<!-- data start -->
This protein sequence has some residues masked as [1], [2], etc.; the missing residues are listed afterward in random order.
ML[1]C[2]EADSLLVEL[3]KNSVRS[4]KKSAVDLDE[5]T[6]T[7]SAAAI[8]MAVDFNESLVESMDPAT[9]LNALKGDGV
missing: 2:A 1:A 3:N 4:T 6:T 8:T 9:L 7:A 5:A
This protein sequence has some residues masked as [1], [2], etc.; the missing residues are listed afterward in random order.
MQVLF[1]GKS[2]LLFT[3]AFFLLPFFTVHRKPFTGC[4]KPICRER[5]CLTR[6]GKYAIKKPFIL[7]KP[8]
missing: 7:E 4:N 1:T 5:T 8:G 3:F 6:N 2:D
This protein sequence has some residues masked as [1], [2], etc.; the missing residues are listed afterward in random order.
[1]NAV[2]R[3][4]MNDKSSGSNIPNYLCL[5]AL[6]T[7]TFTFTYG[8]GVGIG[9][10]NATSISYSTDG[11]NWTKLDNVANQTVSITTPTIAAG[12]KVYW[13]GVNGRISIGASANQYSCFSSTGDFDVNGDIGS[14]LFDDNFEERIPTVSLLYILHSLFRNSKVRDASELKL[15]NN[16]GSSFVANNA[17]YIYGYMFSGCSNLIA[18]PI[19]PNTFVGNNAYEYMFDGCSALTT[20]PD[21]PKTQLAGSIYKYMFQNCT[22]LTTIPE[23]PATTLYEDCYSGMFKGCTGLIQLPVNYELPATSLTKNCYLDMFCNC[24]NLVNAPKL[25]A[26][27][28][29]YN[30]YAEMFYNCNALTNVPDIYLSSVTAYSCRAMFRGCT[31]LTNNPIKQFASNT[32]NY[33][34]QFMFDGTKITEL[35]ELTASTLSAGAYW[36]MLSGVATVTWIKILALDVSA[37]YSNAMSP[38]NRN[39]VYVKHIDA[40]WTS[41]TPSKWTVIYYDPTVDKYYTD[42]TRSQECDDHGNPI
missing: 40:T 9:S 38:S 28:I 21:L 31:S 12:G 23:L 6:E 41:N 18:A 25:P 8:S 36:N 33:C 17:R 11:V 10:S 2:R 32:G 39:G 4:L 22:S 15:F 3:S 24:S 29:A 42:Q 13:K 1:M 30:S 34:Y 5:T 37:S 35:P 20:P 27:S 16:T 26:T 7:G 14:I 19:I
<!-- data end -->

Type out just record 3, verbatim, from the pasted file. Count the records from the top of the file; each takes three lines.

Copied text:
This protein sequence has some residues masked as [1], [2], etc.; the missing residues are listed afterward in random order.
[1]NAV[2]R[3][4]MNDKSSGSNIPNYLCL[5]AL[6]T[7]TFTFTYG[8]GVGIG[9][10]NATSISYSTDG[11]NWTKLDNVANQTVSITTPTIAAG[12]KVYW[13]GVNGRISIGASANQYSCFSSTGDFDVNGDIGS[14]LFDDNFEERIPTVSLLYILHSLFRNSKVRDASELKL[15]NN[16]GSSFVANNA[17]YIYGYMFSGCSNLIA[18]PI[19]PNTFVGNNAYEYMFDGCSALTT[20]PD[21]PKTQLAGSIYKYMFQNCT[22]LTTIPE[23]PATTLYEDCYSGMFKGCTGLIQLPVNYELPATSLTKNCYLDMFCNC[24]NLVNAPKL[25]A[26][27][28][29]YN[30]YAEMFYNCNALTNVPDIYLSSVTAYSCRAMFRGCT[31]LTNNPIKQFASNT[32]NY[33][34]QFMFDGTKITEL[35]ELTASTLSAGAYW[36]MLSGVATVTWIKILALDVSA[37]YSNAMSP[38]NRN[39]VYVKHIDA[40]WTS[41]TPSKWTVIYYDPTVDKYYTD[42]TRSQECDDHGNPI
missing: 40:T 9:S 38:S 28:I 21:L 31:S 12:G 23:L 6:E 41:N 18:A 25:P 8:S 36:N 33:C 17:R 11:V 10:S 2:R 32:G 39:G 4:L 22:S 15:F 3:S 24:S 29:A 42:Q 13:K 1:M 30:S 34:Y 5:T 37:S 35:P 20:P 27:S 16:T 26:T 7:G 14:I 19:I